Cuban Carmen Jones revives musical theatre on island
Just a year ago, Luna Manzanares had never acted on stage.
But for the past few nights, the 23-year-old singer has been plastering on red lipstick and taking on the title role in a show that is reviving musical theatre in Cuba, a tradition lost after the 1959 revolution.
"The Cuban sound, the vibe, is really hot and it's loved by audiences all over the world," explains Dutch producer Willem Metz, part of the international team that has combined that "vibe" with the classic tale of sultry femme fatale Carmen Jones.
This week, they have been showing the results on Havana's decrepit docks.
Sultry love story
The action of the 1943 Broadway musical with music by Georges Bizet and lyrics by Oscar Hammerstein has been transplanted from the southern United States to pre-revolutionary Cuba, where cigar-factory worker Carmen becomes entangled in a love triangle, with tragic consequences.
"We lost the musical theatre tradition at the beginning of the revolution, when the idea was that musicals came from a bourgeois time: very glamorous and empty of ideological message," Cuban scriptwriter Norge Espinosa recalls.
He sees Carmen Jones as a chance to recover the genre now that official, ideological resistance has melted.
For the play's foreign producers, Cuba clearly has all the raw ingredients.
"If you just watch Cubans move, dance, sing, you start moving with them - even me as a stiff Dutchman! There's something magical about the Cuban culture," Mr Metz explains.
These days, the main impediment is financial: finding resources. That is where the international experts have stepped in.
Carmen Jones is the creation of a team including acclaimed British director Christopher Renshaw of Wicked and The King and I fame.
This week, they invited producers and investors from as far away as Australia and Korea, as well as London and New York, to view their work in progress with a view to snapping up the right to stage it in their countries.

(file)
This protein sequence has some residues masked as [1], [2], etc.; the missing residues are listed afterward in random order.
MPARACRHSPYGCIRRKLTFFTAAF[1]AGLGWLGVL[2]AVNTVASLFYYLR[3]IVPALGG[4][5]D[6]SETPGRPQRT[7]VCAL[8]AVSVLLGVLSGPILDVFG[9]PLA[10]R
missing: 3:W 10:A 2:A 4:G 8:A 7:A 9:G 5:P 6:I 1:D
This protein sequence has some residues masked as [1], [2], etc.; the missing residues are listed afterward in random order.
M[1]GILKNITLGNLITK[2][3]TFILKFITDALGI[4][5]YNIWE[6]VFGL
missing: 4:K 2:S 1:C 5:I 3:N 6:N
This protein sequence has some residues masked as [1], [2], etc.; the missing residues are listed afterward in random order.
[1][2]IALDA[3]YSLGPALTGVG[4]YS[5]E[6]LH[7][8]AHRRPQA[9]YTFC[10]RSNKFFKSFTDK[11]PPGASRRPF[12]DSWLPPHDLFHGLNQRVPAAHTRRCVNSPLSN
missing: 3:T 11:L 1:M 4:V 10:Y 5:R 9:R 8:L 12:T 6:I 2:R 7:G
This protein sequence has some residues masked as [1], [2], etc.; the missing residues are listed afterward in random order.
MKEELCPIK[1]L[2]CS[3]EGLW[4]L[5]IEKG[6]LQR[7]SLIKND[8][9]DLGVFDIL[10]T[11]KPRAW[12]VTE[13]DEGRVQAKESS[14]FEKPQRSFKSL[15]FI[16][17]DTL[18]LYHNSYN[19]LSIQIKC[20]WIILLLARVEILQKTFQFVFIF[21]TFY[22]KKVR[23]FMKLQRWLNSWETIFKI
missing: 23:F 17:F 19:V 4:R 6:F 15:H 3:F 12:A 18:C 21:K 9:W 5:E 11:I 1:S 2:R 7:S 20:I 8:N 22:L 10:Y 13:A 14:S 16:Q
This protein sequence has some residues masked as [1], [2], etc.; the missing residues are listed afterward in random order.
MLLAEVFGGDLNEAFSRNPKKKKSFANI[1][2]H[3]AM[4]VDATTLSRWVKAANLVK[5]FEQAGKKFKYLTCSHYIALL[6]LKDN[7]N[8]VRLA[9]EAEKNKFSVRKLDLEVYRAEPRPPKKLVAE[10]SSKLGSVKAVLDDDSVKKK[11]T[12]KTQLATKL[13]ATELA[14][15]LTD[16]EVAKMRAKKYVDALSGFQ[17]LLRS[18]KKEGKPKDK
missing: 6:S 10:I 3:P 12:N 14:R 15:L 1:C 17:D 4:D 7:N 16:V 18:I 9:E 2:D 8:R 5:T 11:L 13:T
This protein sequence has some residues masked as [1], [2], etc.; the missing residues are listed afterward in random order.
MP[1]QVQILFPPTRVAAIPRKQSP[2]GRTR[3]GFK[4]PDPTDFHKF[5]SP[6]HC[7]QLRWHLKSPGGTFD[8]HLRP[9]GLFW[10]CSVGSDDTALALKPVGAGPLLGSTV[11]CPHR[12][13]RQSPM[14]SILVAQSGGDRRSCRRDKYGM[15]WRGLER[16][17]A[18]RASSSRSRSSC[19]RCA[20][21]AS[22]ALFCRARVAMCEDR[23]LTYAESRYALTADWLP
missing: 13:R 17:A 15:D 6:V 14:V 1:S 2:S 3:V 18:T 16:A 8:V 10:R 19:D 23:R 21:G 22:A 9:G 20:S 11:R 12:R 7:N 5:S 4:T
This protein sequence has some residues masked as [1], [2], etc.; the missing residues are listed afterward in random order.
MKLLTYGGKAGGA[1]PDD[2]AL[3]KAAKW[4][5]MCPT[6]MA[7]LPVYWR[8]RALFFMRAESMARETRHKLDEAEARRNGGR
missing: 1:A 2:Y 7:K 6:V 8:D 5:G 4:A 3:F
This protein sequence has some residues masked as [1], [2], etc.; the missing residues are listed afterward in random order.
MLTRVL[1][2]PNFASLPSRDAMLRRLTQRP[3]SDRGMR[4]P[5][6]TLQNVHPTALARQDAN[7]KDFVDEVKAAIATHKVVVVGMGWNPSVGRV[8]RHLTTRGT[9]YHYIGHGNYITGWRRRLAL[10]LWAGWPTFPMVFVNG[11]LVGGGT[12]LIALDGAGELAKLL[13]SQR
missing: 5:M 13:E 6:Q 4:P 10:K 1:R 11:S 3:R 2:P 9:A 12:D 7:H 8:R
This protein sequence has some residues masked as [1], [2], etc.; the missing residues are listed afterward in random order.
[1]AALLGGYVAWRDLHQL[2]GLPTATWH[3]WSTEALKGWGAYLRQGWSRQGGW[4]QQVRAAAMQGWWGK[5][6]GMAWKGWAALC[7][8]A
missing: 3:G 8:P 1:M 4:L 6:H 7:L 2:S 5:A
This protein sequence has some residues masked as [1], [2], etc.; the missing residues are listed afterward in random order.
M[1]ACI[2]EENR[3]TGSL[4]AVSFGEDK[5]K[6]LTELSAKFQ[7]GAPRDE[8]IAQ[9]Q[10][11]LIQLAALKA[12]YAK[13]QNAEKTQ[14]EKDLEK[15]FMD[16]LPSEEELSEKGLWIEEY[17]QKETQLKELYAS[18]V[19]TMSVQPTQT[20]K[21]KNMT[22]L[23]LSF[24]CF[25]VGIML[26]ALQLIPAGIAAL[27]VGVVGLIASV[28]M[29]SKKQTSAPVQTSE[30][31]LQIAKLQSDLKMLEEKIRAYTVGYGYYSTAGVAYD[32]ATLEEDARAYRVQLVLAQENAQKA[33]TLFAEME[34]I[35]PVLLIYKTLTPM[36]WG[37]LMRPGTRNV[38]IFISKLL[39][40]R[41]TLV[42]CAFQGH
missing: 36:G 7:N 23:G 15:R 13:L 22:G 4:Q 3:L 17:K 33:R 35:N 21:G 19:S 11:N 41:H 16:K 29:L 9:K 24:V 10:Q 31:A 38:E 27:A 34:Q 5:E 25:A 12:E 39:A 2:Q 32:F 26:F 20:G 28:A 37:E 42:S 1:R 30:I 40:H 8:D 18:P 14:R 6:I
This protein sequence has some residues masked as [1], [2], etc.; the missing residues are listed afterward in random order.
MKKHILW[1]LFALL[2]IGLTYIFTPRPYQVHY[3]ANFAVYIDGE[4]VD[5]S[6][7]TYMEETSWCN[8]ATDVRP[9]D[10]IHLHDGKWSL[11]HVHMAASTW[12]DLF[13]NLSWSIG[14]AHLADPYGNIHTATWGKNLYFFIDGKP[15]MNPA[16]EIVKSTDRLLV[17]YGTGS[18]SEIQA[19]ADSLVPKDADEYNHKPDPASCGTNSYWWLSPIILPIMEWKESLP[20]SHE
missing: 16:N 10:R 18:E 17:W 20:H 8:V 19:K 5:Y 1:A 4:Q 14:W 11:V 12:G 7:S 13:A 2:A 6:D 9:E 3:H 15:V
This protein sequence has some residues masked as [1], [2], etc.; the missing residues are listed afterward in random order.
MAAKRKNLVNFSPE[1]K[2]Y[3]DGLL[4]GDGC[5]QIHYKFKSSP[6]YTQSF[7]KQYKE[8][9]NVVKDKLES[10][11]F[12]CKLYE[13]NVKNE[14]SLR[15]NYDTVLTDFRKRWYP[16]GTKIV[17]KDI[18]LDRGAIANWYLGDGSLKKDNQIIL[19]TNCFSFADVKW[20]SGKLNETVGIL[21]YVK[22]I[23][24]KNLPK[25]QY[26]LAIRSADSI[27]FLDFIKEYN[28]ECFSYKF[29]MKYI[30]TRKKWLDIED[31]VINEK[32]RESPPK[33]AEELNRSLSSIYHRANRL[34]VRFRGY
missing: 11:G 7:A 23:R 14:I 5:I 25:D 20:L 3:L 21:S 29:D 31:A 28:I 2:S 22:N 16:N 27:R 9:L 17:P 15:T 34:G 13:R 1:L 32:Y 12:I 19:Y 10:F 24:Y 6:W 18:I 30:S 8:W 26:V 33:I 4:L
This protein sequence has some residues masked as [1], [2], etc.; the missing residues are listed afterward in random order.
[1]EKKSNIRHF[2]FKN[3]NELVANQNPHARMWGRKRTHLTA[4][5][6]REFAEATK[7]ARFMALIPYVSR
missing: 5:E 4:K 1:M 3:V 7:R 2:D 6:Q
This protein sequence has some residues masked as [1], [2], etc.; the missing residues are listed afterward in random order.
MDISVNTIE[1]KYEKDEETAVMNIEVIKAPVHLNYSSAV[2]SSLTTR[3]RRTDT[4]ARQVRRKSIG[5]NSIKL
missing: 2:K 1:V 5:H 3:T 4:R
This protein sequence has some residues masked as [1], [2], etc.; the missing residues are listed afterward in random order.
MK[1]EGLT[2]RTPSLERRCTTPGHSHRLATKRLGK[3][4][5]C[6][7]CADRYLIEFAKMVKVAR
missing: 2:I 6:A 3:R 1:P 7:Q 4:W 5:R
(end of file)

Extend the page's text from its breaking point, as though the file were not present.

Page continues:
Part of the audience perched on the back of old pick-up trucks, reversed onto the quayside.
"We took Bizet's original score, and - song by song - picked what would be the coolest Cuban groove for each moment," says Alex Lacamorie, the Cuban-American music director who gave the show its new, island flavour.
"There's timba, danson, contra-dansa, merengue, mambo - everything under the sun," he enthuses about his re-imagined Carmen, which taps his own Cuban roots.
"There's a lot of joy in it. Which is odd for a country with its set of troubles. But there's a wonderful feeling of joy in the music that's infectious," the musician adds.
The cast studied DVDs of classic hits such as West Side Story and Chicago to help grasp the totally new concept of a musical, and Luna Manzanares watched previous Carmens for inspiration - including the ballet version danced by Cuba's own ballerina Alicia Alonso.
But the young star also dug into her own experience.
"Any woman could be Carmen here. She has this temper that most Cuban women have, and a natural sensuality. In many ways we are very similar," the singer explains.
There have been challenges for the crew working in Cuba. The power cut out one night, and all the back-up generators failed; the dire lack of public transport means sometimes cast members arrived late to rehearsals, or not at all.
But the show has gone on.
If it does ultimately make it to New York or London, the team hopes Carmen Jones will blaze a trail for others from the island.
Boatload of talent
"Whatever the obstacles, we had to find a way to keep going. There's a boatload of talent here, and we've been able to tap into that to create something really special," says Alex Lacamorie.
As for Carmen herself, Luna Manzanares now has big ambitions.
"Of course I want to go to Broadway. I would love to be on Broadway," the singer laughs.
"Let's hope it can happen - some day."